200 years ago Keats wrote to his sister from Shanklin

On Tuesday 6 July 1819, Keats wrote:
“I think I told you the purpose for which I retired to this place—to try the fortune of my Pen once more, and indeed I have some confidence in my success: but in every event, believe me my dear sister, I shall be sufficiently comfortable, as, if I cannot lead that life of competence and society I should wish, I have enough knowledge of my gallipots to ensure me an employment and maintenance. The Place I am in now I visited once before and a very pretty place it is were it not for the bad weather. Our window looks over house-tops and Cliffs onto the Sea, so that when the Ships sail past the Cottage chimneys you may take them for weathercocks. We have Hill and Dale, forest and Mead, and plenty of Lobsters. I was on the Portsmouth Coach the Sunday before last in that heavy shower—and I may say I went to Portsmouth by water—I got a little cold, and as it always flies to my throat I am a little out of sorts that way…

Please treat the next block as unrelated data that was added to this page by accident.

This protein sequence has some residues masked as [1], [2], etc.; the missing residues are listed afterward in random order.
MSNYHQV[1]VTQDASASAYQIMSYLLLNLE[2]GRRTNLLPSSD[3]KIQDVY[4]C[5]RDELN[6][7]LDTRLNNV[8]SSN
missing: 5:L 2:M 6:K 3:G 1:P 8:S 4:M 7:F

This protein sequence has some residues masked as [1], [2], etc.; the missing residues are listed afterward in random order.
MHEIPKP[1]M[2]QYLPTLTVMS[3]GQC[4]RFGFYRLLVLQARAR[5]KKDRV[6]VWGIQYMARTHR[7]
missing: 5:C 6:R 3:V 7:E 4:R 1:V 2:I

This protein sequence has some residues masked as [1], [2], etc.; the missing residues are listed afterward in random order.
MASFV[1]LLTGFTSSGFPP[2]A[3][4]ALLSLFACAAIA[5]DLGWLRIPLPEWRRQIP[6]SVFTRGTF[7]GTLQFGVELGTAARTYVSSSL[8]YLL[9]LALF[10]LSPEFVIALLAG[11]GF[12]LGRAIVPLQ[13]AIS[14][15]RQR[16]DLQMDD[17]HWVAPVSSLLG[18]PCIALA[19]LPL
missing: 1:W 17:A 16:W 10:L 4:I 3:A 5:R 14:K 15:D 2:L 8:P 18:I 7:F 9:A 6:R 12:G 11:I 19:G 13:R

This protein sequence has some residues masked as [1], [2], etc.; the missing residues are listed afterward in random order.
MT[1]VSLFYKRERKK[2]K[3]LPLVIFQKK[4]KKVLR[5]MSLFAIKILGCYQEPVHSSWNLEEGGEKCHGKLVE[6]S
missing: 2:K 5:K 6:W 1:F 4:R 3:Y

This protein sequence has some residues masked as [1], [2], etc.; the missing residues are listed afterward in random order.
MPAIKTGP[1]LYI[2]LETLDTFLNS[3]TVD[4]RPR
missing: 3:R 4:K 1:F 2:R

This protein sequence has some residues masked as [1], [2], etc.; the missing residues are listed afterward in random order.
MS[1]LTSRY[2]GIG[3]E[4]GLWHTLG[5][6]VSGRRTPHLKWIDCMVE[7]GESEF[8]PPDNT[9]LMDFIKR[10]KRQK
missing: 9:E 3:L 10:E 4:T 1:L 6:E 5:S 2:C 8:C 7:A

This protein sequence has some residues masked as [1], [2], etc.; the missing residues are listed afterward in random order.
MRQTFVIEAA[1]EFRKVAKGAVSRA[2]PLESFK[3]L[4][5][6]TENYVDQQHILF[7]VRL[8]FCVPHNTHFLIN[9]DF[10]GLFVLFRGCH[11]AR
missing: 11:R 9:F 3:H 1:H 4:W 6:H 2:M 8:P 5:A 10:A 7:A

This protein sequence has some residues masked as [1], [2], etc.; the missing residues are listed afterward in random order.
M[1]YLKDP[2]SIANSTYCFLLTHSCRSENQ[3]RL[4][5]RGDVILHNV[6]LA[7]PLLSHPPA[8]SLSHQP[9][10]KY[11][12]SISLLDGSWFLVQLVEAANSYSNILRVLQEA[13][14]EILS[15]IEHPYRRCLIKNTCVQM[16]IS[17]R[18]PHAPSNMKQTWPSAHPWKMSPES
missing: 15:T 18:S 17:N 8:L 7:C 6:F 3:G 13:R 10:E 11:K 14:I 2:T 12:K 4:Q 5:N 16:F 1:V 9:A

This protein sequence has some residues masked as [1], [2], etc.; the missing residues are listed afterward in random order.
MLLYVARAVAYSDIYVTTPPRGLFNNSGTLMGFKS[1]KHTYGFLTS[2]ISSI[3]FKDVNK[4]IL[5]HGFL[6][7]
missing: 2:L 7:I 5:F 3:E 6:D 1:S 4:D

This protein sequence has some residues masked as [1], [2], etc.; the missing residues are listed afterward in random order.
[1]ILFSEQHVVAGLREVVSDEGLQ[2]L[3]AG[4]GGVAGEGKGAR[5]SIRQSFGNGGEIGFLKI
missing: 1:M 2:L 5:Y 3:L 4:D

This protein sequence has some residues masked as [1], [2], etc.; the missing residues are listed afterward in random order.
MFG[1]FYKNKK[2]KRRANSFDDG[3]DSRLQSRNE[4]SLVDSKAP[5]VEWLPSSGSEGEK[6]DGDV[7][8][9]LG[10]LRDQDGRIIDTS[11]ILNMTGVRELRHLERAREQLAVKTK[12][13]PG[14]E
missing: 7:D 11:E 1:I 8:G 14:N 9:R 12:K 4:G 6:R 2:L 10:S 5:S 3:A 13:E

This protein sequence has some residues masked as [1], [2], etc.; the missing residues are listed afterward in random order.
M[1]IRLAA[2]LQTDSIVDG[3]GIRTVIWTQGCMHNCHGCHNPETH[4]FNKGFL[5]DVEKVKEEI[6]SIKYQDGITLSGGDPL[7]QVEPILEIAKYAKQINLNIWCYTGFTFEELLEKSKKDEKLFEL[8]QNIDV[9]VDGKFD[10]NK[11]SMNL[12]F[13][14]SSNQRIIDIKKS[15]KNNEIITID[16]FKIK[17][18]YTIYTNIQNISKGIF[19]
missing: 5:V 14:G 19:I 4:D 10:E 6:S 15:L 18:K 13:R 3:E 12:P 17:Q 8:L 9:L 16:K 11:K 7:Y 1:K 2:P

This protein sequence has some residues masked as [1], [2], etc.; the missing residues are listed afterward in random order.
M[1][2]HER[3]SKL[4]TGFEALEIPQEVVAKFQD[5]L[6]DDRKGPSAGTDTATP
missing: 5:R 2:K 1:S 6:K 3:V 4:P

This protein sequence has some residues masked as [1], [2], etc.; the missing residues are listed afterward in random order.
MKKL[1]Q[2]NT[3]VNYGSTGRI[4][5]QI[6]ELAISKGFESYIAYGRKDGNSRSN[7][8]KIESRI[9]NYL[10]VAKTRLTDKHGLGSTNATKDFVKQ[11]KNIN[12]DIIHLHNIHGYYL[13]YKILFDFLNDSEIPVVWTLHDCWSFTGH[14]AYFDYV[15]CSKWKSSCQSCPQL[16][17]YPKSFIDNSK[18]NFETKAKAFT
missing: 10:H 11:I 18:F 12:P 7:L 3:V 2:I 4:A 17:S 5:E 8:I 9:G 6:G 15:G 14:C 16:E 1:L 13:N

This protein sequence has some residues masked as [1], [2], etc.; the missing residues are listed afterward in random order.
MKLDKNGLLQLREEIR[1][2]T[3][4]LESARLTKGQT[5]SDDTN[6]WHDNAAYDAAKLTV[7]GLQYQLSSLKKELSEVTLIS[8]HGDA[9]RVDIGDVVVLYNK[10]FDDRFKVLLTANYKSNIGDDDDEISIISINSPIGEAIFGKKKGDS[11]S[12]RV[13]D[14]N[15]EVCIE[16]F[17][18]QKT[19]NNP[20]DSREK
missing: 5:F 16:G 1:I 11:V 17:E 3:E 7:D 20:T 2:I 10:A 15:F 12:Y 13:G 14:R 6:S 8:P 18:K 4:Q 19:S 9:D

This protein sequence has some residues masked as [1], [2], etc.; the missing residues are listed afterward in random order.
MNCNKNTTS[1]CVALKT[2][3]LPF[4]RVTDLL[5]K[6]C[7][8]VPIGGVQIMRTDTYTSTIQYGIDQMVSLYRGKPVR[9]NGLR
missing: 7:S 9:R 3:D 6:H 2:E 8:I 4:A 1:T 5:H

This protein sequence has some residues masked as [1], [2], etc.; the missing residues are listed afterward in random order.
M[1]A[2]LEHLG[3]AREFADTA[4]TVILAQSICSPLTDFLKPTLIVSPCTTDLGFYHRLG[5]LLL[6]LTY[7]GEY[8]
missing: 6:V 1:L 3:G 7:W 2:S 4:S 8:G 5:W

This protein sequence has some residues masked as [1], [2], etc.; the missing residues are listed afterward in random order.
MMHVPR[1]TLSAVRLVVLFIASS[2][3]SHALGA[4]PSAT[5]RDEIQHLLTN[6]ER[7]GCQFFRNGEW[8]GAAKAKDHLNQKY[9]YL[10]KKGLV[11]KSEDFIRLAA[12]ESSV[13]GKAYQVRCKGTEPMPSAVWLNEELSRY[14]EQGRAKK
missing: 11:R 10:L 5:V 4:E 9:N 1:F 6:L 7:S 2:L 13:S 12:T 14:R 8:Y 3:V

“I am living with a very good fellow indeed, a Mr. Rice. He is unfortunately labouring under a complaint which has for some years been a burthen to him. This is a pain to me. He has a greater tact in speaking to people of the village than I have, and in those matters is a great amusement as well as good friend to me. He bought a ham the other day for says he ‘Keats, I don’t think a Ham is a wrong thing to have in a house.’”

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